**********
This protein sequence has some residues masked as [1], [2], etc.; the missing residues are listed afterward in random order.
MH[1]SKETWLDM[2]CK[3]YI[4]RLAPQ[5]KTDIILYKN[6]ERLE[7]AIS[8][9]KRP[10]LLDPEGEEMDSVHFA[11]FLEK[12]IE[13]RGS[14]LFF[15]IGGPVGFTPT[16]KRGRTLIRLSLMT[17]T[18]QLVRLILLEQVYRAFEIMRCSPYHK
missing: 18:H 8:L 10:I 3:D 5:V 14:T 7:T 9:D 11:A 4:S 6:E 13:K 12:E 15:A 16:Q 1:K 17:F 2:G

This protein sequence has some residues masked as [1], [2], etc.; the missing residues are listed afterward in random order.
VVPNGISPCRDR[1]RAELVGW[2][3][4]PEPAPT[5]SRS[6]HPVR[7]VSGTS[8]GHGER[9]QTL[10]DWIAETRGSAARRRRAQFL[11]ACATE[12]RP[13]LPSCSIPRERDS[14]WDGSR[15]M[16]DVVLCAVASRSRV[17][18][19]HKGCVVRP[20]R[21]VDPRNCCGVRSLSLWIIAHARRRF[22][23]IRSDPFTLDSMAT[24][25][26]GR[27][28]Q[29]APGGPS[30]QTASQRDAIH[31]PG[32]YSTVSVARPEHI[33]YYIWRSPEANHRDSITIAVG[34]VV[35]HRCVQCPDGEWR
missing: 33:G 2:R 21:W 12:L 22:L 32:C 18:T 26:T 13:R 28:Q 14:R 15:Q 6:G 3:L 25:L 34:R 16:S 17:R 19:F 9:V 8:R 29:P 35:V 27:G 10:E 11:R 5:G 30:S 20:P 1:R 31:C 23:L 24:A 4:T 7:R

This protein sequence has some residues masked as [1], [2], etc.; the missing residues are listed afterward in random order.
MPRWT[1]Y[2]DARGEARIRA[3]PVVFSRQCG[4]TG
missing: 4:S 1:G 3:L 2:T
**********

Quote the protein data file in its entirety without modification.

This protein sequence has some residues masked as [1], [2], etc.; the missing residues are listed afterward in random order.
MH[1]SKETWLDM[2]CK[3]YI[4]RLAPQ[5]KTDIILYKN[6]ERLE[7]AIS[8][9]KRP[10]LLDPEGEEMDSVHFA[11]FLEK[12]IE[13]RGS[14]LFF[15]IGGPVGFTPT[16]KRGRTLIRLSLMT[17]T[18]QLVRLILLEQVYRAFEIMRCSPYHK
missing: 18:H 8:L 10:I 3:D 5:V 14:T 7:T 9:D 11:A 4:S 6:E 13:K 12:E 15:A 16:Q 1:K 17:F 2:G

This protein sequence has some residues masked as [1], [2], etc.; the missing residues are listed afterward in random order.
VVPNGISPCRDR[1]RAELVGW[2][3][4]PEPAPT[5]SRS[6]HPVR[7]VSGTS[8]GHGER[9]QTL[10]DWIAETRGSAARRRRAQFL[11]ACATE[12]RP[13]LPSCSIPRERDS[14]WDGSR[15]M[16]DVVLCAVASRSRV[17][18][19]HKGCVVRP[20]R[21]VDPRNCCGVRSLSLWIIAHARRRF[22][23]IRSDPFTLDSMAT[24][25][26]GR[27][28]Q[29]APGGPS[30]QTASQRDAIH[31]PG[32]YSTVSVARPEHI[33]YYIWRSPEANHRDSITIAVG[34]VV[35]HRCVQCPDGEWR
missing: 33:G 2:R 21:W 12:L 22:L 32:C 18:T 26:T 13:R 28:Q 14:R 15:Q 6:G 3:L 25:L 34:R 16:S 17:R 19:F 9:V 8:R 29:P 35:V 27:G 10:E 11:R 5:G 30:S 20:P 1:R 31:C 23:L 24:A 4:T 7:R

This protein sequence has some residues masked as [1], [2], etc.; the missing residues are listed afterward in random order.
MPRWT[1]Y[2]DARGEARIRA[3]PVVFSRQCG[4]TG
missing: 4:S 1:G 3:L 2:T